Ignatius wrote in a vivid, compressed style. He was enthusiastic and confident of God. He used metaphors frequently and liked balanced sentences with reciprocal parts. Warmth, love, and concern gleam through his words. J. A. Kleist reports that Eduard Norden regarded these letters “as the most exquisite part of the literary remains of this time” (p. 118).
Ignatius was concerned strongly with the message thatis God, God who has become man. He referred to Jesus as God at least twelve times. Jesus was born of a virgin, was baptized, suffered and rose again. He was the son of David and the . The reason for His suffering was “that we might be saved” (Smyr. II, 1). The result is the potentiality of union with Christ. The prophets of the OT looked forward to Christ. Now one may “attain to” Christ. Believers are members of Him and form the body of His Church. The Church is like a bride, the bride of Christ. The members who have faith do not sin (Eph XIV, 2). When this is not true, repentance is possible (Phil. VIII, 1).
Two errors which greatly concerned Ignatius were the Judaizing heresy and docetism. He warned the Magnesians against living according to Judaism and said, “it is monstrous to talk of Jesus Christ and to practice Judaism” (VIII, 3). The Philadelphians were also cautioned about Judaism. The members at Tralles and at Smyrna were asked to consider the evil results of docetism. Christ was truly in the flesh. He rose in the flesh. To reject this is to deny Him absolutely (Smyr. V, 2).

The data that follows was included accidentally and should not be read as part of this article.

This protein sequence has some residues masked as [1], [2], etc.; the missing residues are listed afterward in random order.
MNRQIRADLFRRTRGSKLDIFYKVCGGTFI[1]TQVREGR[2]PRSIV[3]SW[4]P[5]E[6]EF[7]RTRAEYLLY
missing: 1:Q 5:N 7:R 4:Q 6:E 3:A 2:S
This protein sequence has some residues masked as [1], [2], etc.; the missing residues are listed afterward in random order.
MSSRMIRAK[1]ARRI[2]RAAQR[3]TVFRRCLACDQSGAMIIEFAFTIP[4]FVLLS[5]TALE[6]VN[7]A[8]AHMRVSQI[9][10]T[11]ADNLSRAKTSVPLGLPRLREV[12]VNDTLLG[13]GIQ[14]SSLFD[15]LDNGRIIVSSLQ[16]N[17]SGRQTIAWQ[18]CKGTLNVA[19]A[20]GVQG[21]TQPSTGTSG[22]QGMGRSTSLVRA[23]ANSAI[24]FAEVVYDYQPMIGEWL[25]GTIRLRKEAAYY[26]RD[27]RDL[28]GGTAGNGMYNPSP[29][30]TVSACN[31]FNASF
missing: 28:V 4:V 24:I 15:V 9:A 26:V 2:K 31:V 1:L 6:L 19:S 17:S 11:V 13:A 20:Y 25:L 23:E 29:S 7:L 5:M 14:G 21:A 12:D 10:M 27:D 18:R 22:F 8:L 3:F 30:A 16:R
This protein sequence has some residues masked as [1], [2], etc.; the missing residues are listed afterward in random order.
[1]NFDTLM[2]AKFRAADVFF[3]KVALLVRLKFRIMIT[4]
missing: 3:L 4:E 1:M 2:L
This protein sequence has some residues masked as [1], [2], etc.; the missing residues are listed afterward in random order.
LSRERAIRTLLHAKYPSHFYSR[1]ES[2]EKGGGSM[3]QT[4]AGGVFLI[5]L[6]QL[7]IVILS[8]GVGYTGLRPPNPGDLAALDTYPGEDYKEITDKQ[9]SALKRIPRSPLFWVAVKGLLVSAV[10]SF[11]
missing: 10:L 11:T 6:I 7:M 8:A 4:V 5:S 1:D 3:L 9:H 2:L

One of the strongest emphases in Ignatius is on the government of the Church. He was the earliest writer to reflect the existence of the monarchical episcopate. He not only reflected it but insisted upon the importance of such an organization. The bishop is like God or like Christ, the elders were compared to the apostles. The deacons are the servants of the Church, deacons of the mysteries of Jesus Christ. The elders were attuned to the bishop as the strings to a harp. Ignatius spoke as though there were a single bishop in each church and advocated that this should be universal ecclesiastical procedure.
T. Zahn, Ignatius von Antiochien (1873); J. B. Lightfoot, The Apostolic Fathers for texts and trs., Part II S. Ignatius, S. Polycarp, vols. 1-3 (18892); C. C. Richardson, The Christianity of Ignatius of Antioch (1935); J. A. Kleist, The Epistles of St. and St. Ignatius of Antioch (Ancient Christian Writers, 1) (1946); V. Corwin, St. Ignatius and Christianity in Antioch (1960); R. M. Grant, The Apostolic Fathers, vol. 1 An Introduction (1964), vol. 4 Ignatius of Antioch (1966). See also